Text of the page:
Question: What is your take on the recent episodes of NCIS and this ongoing tension that the writers appear to be setting up between Gibbs and Vance? (Granted they had it in prior seasons, but I thought they had turned a corner.) It seems that since Vance has returned from his recovery after nearly getting killed in the 2-parter (Enemy Domestic, Enemy Foreign arc), he appears to be taking his angst out on Gibbs and his team. I feel like Gibbs helped him and saved his life by providing him with the knife that he eventually used to kill his enemy, yet Vance is going through something that no one can comprehend. This appears to be some sort of setup, and it's irritating because the viewers don't see where this is going.

Then the writers add in the new Agent Barrett (Sarah Jane Morris, not a fan) to complicate matters more. I also feel Tim (Sean Murray) appears to be in a funk of sorts, like he is discontent. The writers have crafted ways of sharing that: the upstairs neighbor's kid who steals his credit card to get his attention because he's focused so much on work, and there have been scenes where you see him just staring out at nothing in particular. I wonder if they'll intertwine both? I don't know. I don't know that I like what I'm seeing. And perhaps because it's been almost eight seasons and after a while, even a finely crafted show runs out of steam. Your thoughts? — Teresa

Matt Roush: I placed this question after the House rant because I find these shows a study in contrasts. The things that seem to annoy you about NCIS — not knowing where a conflict like the Vance-Gibbs chill is heading — aren't so much signs of a show running out of steam, but of producers trying to keep an audience engaged, risking fans being disgruntled in the process. I don't watch this show with the same level of detailed absorption as many fans, so I haven't really picked up on McGee's malaise (didn't he score a romantic conquest a little while ago?), but I like that they've hit a nerve by bringing in Barrett to further underscore Gibbs' problems with authority, this time complicated by her extracurricular fling with Tony. And bringing in Enrique Murciano as Ziva's CIA (or, CI-Ray) guy also looks like a plus. They seem to be heading toward some kind of showdown between Gibbs and Vance again — the scene when Vance visited the morgue was full of unspoken tension — and I'm assuming we'll learn what Vance's issues are in the wake of that last crisis. Nothing seems to diminish the popularity of NCIS, but what fun would it be if it didn't give you something to gnaw on and gripe about?

Question: I was shocked to see you decided on NCIS as one of your picks of the week since you are not a fan of the "procedural." I do like the addition of the new characters. How long do you think it will take them to kill Agent Barrett off? She might as well have a target painted on her. I love NCIS and am glad it is doing great this season. It deserves it. I agree with your comments on the American Idol judges this year. They always say the contestants do a good job even if the performance was mediocre. I miss Simon Cowell. At least he was honest with them and they respected him for it. It meant something when Simon said they did a good job. When are you going to tell us your opinion on Game of Thrones? It looks really interesting. I am looking forward to watching it. — Susan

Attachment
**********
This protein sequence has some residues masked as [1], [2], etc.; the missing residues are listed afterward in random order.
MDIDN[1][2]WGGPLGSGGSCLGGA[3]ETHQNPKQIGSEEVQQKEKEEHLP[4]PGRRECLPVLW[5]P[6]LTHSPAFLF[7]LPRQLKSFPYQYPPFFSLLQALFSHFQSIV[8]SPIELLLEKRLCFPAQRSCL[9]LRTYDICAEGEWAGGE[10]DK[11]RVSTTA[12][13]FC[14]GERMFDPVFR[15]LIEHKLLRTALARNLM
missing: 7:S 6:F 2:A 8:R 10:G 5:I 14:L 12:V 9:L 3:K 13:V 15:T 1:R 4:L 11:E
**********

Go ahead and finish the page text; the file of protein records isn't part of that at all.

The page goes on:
Matt Roush: Lots to address here. First, it's not quite true that I'm not a fan of the "procedurals," but I do think there are too many of them, not all of them deserve to be spun off, and not all are created equal. When I put together those "picks" columns, it's often a reflection of what I think my readers and the general TV fan will be intrigued by, and I try (though I'm sure I don't always succeed) to change it up a bit, so it's not always the same shows in the mix. Regarding Idol: I'm not sure I actually miss Simon. If he didn't want to be there any longer, I certainly didn't want him to be there looking as bored and grumpy as in the last few seasons. But I do hope Pia's ouster is a wake-up call for the judges to put some constructive bite into their comments. And where Game of Thrones is concerned, my review appears in the issue of TV Guide Magazine hitting stands this week, and I'll post a version of that later this week. In summary: I loved the books and am happy to say the series so far is more than living up to my expectations.

Question: I'm a huge fan of the half-hour sitcom and think the last few TV seasons have brought some fabulous shows into my life (Community, Parks and Recreation, Raising Hope, Modern Family and The Middle come to mind), so I decided to give Fox's new Breaking In a chance. I like all the actors individually and have enjoyed their previous movie and TV outings, but I'm just not sure I like them all together. Granted, there's only been one episode, and it did get a few "LOL" moments from me, but I wanted to see what you thought about the cast and their chemistry together. Should I make it part of my weekly TV viewing or just DVR it for rainy days, then perhaps let it ultimately phase out? (Sort of like Running Wilde... I really wanted to like it!) — Megan